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The great land of newly independent South Sudan slopes northward towards the Sahara, and the longest river in the world runs through it. The River Nile — the ‘White’ version — ploughs through humid jungles and Sudd swampland before joining the Blue Nile at Khartoum, the capital of today’s tighter-dimensioned Sudan. The city of Omdurman has evolved beside it, and together their population numbers 5 million.

Khartoum. What does this name bring to mind in popular history, a 19th century siege, or a 1960s epic movie about a siege? By 1879, the Mahdists  — Arab and African Sudanese  — couldn’t abide ruling Egypt’s heavy taxes; they were levied no matter how much drought or famine. Led by Mahdi chief, Muhammad Ahmad, 1883 saw the start of Mahdi warrior uprisings. Famously, Britain sent General Charles Gordon to secure Khartoum and ‘smash up the Mahdi’.

In January 1885 after a siege of 313 days, 50,000 Mahdist warriors broke through the city walls, spearing and ‘cutting to pieces’ General Gordon and his 8,000 Egyptian and British soldiers and Sudanese tribal sympathisers — "perhaps the worst army that has ever marched to war", wrote Winston Churchill. 4,000 citizens were also slain, and many others were forced into slavery. The Siege of Khartoum ended with Gordon’s head being presented to Mahdi chiefs to celebrate their decisive victory.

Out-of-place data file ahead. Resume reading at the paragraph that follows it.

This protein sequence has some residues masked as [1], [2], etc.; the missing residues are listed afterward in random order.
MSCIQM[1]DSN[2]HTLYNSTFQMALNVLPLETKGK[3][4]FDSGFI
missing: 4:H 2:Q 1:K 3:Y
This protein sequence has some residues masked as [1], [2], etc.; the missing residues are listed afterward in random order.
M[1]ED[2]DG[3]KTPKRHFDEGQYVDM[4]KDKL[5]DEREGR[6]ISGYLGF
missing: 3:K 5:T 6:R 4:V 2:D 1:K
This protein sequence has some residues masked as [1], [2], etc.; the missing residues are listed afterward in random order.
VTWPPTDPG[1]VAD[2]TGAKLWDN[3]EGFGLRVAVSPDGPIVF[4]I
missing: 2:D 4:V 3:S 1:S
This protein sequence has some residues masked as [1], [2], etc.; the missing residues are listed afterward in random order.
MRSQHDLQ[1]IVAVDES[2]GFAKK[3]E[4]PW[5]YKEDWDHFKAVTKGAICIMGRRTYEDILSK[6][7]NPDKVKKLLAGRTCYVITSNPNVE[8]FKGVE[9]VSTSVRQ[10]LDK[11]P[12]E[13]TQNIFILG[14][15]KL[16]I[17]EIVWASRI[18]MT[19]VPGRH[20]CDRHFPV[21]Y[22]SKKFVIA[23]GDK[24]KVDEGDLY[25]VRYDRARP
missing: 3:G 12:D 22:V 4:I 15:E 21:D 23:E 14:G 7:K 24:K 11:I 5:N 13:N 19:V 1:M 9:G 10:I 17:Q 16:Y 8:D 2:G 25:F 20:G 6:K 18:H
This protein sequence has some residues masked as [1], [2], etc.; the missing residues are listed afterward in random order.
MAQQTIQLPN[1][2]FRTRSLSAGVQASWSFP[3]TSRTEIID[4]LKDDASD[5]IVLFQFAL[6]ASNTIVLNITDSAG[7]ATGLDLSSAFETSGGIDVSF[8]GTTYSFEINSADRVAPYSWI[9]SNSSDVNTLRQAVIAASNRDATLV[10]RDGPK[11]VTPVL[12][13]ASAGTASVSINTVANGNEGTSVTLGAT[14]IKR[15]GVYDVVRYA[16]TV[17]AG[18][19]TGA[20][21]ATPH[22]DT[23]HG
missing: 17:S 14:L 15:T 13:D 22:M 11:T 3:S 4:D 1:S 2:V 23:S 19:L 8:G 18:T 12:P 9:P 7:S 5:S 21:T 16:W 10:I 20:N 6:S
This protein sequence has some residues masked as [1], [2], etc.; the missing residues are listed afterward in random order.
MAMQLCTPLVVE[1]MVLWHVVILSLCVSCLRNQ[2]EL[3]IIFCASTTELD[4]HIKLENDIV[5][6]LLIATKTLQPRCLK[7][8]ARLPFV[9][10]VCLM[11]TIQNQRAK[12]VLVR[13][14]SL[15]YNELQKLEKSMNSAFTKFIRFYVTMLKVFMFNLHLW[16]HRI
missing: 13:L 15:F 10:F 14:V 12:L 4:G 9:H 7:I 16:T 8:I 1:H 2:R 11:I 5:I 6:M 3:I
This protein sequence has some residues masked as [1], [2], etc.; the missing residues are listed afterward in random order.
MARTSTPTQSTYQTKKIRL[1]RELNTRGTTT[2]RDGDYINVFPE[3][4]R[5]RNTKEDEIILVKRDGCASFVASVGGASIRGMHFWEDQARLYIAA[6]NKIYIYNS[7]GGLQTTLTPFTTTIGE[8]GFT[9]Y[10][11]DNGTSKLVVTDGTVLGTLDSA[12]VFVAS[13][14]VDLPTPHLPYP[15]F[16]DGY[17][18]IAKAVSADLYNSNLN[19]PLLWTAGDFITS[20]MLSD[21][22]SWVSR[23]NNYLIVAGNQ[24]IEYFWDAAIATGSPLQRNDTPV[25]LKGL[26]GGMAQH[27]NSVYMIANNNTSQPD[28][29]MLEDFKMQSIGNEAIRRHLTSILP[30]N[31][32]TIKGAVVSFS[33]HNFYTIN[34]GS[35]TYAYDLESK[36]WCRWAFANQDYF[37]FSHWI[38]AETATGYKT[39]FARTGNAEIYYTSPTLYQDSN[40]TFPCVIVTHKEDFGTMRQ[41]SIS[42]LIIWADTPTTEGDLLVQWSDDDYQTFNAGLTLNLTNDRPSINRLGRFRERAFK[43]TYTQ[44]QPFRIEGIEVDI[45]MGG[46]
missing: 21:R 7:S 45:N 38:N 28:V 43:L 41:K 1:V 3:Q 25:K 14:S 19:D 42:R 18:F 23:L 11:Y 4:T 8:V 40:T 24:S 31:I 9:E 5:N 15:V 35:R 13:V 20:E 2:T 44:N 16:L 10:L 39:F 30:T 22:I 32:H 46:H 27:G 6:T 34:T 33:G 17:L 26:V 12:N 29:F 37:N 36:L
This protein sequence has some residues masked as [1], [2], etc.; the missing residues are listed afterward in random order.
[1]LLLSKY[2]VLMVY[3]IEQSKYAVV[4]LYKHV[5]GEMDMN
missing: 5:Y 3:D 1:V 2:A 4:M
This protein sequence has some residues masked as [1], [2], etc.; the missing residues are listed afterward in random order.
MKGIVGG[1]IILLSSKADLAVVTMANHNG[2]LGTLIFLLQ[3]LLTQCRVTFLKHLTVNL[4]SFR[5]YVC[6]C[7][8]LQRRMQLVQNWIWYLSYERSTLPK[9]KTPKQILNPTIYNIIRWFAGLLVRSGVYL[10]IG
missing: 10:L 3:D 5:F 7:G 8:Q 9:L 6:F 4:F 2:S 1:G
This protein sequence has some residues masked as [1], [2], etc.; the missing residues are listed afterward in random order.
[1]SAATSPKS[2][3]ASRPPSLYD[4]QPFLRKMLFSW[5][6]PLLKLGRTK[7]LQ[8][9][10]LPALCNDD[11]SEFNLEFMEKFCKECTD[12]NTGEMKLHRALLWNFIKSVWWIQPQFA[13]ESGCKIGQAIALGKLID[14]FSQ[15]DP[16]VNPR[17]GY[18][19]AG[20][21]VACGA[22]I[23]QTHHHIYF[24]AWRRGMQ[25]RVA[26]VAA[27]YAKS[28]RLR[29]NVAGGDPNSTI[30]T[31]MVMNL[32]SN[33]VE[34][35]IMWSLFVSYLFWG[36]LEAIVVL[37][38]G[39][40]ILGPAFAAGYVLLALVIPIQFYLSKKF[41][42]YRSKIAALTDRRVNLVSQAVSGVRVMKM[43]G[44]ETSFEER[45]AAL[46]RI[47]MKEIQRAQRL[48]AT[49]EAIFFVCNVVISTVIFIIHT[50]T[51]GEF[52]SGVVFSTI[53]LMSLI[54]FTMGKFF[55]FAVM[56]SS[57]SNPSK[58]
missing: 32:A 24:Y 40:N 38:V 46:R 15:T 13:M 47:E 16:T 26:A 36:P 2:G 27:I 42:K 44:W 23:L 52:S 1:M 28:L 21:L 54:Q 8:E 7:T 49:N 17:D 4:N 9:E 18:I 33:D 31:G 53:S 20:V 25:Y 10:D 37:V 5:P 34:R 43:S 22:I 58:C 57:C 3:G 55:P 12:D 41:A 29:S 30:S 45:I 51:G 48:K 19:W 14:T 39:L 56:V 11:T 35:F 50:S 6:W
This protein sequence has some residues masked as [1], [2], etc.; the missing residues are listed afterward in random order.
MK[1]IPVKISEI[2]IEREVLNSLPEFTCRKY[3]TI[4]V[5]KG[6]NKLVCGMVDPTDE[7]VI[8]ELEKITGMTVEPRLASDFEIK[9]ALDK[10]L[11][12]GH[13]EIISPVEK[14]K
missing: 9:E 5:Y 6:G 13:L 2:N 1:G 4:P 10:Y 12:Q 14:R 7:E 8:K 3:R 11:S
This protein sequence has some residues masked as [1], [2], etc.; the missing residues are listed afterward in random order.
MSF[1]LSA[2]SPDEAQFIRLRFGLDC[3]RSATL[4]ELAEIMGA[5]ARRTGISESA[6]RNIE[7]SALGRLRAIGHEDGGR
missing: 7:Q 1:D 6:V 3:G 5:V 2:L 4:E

Khartoum lies at the confluence of the continent’s great rivers. They merge at Al-Mogran, where a clay-dense White Nile cascades towards her less sedimentary sister, the Blue. Genuine colours vibrate at the city centre’s chaotic Souq Arabi; they are in spice stalls, carpet booths and jewellery shops, and they’re bartered-for by Khartoumites. The market spreads across city squares, with its Great Mosque, the Mesjid al-Kabir, an essential rendezvous nearby. And in this part of Africa, what could be more necessary than a camel market? Souq Moowaileh is a defining experience — quintessentially Sudan.

The ancient Egyptians named named the Merotic region of Sudan ‘the Kushitic Kingdom’. Here they extracted gold, horded elephant ivory and amassed incense and exotic spices. In today’s Sudan, more pyramids were laboriously constructed than in Egypt, but they are basically burial chambers bereft of pharaonic rooms or corridors. Meroë was the southern capital of the Kushitic Kingdom from 800 BC to 350 AD. Today, over two hundred Nubian pyramids rise from the sand in three ruinous groups.

The ancient Nile-side kingdom of Nubia lies in the north of Sudan and in southern Egypt. Our desert-savvy tour leaders will escort you to little Gebel Barkal’s fabulous remains, among them 13 temples and 3 palaces. These, together with the kingdom city of Napata have been added to World Heritage’s illustrious list. The pyramids here are royal mausoleums and date back to the 3rd century BC.

Traversing Sudan can be excitingly unpredictable; discovering remote desert history is challenging, but Elite Tour Club members have a taste for all this! Unpredictable route conditions, Nile-crossing inconveniences and air-conditioning glitches in the 4x4 — they might all be sent to try us. We thank you in advance for your customary forbearance, senses of humour and adventure.

Ask our travel consultants now about arranging a luxury tour to Sudan tour or look at our suggested itineraries.


Dongola's Desert Desolation

Sudan Tour Highlights

The old city of Dongola lies desolate beside Wadi Al-Malik and the River Nile; its magnificent ruins hark back to its 5th century origins as a single fortress. First a village, then a town settled around it. And when Christianity came, church building proliferated and Dongola grew to be the capital of the Nubian Kingdom of Makuria — this Nile-centric region of today’s northern Sudan and southern Egypt.